Rapid Emergence of SARS-CoV-2 in the Greater New York Metropolitan Area: Geolocation, Demographics, Positivity Rates, and Hospitalization for 46,793 Persons Tested by Northwell Health.
Clin Infect Dis
BACKGROUND:In March 2020, the greater New York metropolitan area became an epicenter for severe acute respiratory syndrome coronavirus 2 (SARS-CoV-2) infection. The initial evolution of case incidence has not been well characterized. METHODS:Northwell Health Laboratories tested 46,793 persons for SARS-CoV-2 from March 4 through April 10. The primary outcome measure was a positive reverse-transcription-polymerase-chain-reaction (RT-PCR) test for SARS-CoV-2. The secondary outcomes included patient age, sex, and race if stated; dates the specimen was obtained and the test result; clinical practice site sources; geo-location of patient residence; and hospitalization. RESULTS:From March 8 through April 10, a total of 26,735 of 46,793 persons (57.1%) tested positive for SARS-CoV-2. Males of each race were disproportionally more affected than females above age 25, with a progressive male predominance as age increased. Of the positive persons, 7,292 were hospitalized directly upon presentation; an additional 882 persons tested positive in an ambulatory setting before subsequent hospitalization, a median of 4.8 days later. Total hospitalization rate was thus 8,174 persons (30.6% of positive persons). There was a broad range (greater than 10-fold) in the cumulative number of positive cases across individual zip codes following documented first case incidents. Test positivity was greater for persons living in zip codes with lower annual household income. CONCLUSIONS:Our data reveal that SARS-CoV-2 incidence emerged rapidly and almost simultaneously across a broad demographic population in the region. These findings support the hypothesis that SARS-CoV-2 infection was widely distributed prior to virus testing availability.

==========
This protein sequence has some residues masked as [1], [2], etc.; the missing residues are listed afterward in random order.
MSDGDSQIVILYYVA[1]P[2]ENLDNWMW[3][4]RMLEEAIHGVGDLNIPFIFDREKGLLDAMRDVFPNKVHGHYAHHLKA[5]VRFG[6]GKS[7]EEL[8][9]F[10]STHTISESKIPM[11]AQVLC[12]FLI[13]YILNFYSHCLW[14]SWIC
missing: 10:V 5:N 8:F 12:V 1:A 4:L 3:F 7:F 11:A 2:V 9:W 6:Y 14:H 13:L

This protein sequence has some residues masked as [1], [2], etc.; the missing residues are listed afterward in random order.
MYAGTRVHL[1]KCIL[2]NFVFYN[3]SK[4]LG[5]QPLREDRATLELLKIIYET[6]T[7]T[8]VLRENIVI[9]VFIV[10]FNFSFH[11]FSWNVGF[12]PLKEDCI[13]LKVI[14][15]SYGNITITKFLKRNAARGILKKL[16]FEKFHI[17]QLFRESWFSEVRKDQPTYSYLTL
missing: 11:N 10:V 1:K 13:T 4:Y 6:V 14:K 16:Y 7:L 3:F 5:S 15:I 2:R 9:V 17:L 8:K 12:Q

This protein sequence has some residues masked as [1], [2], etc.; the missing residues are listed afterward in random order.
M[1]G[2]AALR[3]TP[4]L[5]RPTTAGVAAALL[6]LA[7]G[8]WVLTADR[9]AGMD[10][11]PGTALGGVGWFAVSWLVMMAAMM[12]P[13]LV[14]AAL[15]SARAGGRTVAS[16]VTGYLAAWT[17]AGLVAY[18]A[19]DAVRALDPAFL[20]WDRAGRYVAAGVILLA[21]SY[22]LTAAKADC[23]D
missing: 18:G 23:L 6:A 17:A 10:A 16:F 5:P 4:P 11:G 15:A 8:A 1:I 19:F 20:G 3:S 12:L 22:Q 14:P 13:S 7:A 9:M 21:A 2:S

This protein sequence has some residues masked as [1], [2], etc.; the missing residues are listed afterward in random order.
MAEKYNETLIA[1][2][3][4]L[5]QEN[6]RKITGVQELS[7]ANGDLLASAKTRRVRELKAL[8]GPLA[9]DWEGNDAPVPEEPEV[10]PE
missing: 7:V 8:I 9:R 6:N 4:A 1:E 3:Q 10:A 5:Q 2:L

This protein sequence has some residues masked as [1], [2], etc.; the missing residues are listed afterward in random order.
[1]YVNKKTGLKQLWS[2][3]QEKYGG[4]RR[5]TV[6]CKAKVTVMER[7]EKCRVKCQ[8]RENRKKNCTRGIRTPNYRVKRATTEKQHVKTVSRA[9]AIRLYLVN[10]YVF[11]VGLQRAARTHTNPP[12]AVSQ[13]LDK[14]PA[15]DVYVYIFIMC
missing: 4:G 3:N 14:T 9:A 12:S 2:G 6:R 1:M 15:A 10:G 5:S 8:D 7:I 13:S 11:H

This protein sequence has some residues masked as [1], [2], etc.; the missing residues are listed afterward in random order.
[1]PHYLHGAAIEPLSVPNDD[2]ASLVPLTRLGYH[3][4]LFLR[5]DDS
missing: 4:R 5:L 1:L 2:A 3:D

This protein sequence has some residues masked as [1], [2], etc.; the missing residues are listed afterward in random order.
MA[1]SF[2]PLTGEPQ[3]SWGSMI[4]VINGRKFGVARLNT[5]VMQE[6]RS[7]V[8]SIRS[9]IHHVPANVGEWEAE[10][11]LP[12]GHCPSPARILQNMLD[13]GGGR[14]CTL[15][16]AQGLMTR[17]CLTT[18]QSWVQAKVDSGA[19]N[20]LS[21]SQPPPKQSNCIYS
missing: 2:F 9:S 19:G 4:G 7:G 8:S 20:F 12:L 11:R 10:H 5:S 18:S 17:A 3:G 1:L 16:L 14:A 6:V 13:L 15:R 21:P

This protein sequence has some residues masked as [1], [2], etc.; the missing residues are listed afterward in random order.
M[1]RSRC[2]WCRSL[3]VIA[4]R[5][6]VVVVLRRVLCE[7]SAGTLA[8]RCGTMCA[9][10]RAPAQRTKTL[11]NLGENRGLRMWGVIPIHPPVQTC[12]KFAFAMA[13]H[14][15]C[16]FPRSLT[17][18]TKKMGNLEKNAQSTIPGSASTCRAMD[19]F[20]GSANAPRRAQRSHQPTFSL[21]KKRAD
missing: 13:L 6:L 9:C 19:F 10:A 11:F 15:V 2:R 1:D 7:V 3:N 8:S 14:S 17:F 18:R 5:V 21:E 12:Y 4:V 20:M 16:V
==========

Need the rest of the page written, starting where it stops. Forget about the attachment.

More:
Faculty; Northwell Researcher; Northwell Resident
School of Medicine; Northwell Health
Pathology and Laboratory Medicine
Cardiology; General Internal Medicine; Psychiatry; COVID-19 Publications